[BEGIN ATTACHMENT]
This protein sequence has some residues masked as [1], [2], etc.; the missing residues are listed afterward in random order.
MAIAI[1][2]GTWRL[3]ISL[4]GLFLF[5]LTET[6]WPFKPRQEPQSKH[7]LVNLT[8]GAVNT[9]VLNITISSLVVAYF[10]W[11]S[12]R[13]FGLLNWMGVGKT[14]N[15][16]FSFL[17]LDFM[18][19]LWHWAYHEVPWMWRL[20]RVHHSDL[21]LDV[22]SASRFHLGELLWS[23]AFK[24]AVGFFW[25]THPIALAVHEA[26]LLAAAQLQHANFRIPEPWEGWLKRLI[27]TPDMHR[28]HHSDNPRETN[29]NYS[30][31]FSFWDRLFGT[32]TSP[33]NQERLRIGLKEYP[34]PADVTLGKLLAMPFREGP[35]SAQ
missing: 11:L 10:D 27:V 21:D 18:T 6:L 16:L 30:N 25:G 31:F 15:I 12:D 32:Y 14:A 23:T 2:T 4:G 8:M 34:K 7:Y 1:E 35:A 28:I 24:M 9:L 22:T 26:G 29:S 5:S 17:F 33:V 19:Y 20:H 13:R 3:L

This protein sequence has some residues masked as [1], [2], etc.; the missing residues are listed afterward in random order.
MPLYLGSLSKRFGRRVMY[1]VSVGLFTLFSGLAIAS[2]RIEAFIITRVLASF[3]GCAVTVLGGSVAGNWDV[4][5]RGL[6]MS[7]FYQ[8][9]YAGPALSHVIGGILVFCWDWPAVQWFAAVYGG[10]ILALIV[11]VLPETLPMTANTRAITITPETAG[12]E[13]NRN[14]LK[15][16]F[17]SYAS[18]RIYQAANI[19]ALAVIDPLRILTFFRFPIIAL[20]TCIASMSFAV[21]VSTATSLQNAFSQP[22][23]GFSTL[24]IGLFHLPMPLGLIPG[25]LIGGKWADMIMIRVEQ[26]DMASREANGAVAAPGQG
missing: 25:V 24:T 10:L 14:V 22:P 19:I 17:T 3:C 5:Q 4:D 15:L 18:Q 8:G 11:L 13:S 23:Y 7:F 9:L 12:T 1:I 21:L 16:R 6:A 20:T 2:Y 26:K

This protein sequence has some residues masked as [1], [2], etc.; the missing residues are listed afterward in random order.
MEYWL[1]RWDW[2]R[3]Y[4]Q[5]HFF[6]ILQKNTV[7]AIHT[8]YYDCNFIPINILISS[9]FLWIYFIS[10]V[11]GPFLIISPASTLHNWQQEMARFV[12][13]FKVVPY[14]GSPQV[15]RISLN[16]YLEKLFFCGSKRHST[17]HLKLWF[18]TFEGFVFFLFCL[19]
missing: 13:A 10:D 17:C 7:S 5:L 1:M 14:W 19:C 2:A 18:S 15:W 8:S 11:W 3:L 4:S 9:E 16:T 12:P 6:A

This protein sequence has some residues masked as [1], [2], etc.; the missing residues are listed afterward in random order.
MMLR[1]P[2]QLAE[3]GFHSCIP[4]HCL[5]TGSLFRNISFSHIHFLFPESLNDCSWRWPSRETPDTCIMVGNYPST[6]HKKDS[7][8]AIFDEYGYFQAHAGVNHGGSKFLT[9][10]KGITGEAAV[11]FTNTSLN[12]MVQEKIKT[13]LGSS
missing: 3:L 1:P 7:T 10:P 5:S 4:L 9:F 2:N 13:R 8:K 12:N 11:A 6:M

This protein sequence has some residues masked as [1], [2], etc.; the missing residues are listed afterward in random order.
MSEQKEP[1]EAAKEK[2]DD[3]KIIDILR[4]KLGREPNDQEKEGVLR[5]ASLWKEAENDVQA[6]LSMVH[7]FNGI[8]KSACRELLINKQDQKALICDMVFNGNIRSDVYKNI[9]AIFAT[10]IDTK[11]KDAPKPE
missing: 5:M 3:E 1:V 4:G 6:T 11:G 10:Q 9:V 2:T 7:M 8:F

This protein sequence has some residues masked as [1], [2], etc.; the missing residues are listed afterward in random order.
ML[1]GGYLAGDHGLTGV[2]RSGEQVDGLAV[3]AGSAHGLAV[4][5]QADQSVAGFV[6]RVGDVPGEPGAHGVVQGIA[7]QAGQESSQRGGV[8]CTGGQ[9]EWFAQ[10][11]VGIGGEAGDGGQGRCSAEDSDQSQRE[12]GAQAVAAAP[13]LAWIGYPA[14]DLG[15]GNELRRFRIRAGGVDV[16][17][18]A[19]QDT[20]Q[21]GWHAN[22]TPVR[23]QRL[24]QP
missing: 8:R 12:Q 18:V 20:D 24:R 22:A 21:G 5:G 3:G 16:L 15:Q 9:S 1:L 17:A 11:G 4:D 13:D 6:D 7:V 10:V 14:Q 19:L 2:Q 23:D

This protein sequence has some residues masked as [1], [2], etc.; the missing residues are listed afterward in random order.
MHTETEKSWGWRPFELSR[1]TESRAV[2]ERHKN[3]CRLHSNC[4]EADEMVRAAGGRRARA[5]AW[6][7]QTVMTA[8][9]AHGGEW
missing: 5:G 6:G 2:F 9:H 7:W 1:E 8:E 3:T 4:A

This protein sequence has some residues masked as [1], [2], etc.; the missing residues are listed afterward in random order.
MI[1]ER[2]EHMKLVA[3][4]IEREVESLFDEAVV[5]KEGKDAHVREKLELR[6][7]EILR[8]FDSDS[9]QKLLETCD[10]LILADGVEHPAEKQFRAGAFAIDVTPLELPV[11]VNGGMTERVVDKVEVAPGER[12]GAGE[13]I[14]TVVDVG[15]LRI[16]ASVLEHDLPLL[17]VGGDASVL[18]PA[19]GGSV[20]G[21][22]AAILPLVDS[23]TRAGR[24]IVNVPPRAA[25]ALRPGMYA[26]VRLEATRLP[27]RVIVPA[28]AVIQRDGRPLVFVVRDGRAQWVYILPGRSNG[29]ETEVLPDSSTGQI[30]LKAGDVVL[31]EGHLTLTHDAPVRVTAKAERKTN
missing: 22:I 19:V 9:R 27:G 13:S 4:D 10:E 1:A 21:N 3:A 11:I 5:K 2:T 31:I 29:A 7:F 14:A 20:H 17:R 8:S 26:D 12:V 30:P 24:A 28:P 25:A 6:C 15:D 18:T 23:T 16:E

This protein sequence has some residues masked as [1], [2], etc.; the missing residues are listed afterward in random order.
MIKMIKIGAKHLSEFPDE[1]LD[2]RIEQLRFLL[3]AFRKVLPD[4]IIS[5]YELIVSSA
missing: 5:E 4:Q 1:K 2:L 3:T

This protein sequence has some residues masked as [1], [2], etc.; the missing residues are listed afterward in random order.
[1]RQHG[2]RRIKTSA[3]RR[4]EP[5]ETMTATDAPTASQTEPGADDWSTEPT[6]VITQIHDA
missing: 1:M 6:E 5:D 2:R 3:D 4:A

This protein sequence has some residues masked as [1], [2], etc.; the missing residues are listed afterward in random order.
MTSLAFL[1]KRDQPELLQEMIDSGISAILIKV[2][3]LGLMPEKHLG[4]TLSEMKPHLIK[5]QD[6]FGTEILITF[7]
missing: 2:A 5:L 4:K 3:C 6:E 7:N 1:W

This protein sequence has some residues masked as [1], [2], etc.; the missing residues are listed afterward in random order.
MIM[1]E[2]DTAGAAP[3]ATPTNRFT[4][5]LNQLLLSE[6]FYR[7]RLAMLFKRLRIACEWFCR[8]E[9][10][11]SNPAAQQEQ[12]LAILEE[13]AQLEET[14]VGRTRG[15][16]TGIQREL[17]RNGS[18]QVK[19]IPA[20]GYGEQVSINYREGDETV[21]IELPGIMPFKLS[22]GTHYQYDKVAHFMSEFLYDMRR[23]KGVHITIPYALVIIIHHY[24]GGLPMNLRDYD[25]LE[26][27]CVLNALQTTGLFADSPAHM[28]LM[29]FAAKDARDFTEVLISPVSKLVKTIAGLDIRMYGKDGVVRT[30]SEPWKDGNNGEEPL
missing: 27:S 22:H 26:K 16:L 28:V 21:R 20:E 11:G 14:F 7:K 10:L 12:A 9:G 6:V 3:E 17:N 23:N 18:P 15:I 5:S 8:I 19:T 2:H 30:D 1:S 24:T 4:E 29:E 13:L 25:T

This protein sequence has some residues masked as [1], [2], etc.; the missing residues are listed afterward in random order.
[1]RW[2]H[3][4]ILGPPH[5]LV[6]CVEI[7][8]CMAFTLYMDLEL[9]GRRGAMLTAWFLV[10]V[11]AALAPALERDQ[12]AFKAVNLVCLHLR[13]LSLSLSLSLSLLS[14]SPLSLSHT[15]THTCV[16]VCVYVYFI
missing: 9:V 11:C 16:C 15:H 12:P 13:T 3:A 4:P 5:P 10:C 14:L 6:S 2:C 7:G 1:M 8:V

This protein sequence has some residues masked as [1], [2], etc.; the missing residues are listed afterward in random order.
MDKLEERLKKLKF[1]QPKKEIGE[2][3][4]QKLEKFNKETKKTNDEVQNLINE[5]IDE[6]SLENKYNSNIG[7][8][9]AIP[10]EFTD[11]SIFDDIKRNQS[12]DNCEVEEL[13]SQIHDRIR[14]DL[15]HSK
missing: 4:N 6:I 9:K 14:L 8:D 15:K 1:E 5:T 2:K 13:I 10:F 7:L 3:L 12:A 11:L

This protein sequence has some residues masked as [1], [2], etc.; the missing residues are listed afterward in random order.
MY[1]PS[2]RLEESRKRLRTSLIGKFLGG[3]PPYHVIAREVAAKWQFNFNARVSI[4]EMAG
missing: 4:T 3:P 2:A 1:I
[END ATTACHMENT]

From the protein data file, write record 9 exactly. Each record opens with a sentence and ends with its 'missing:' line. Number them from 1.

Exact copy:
This protein sequence has some residues masked as [1], [2], etc.; the missing residues are listed afterward in random order.
MIKMIKIGAKHLSEFPDE[1]LD[2]RIEQLRFLL[3]AFRKVLPD[4]IIS[5]YELIVSSA
missing: 5:E 4:Q 1:K 2:L 3:T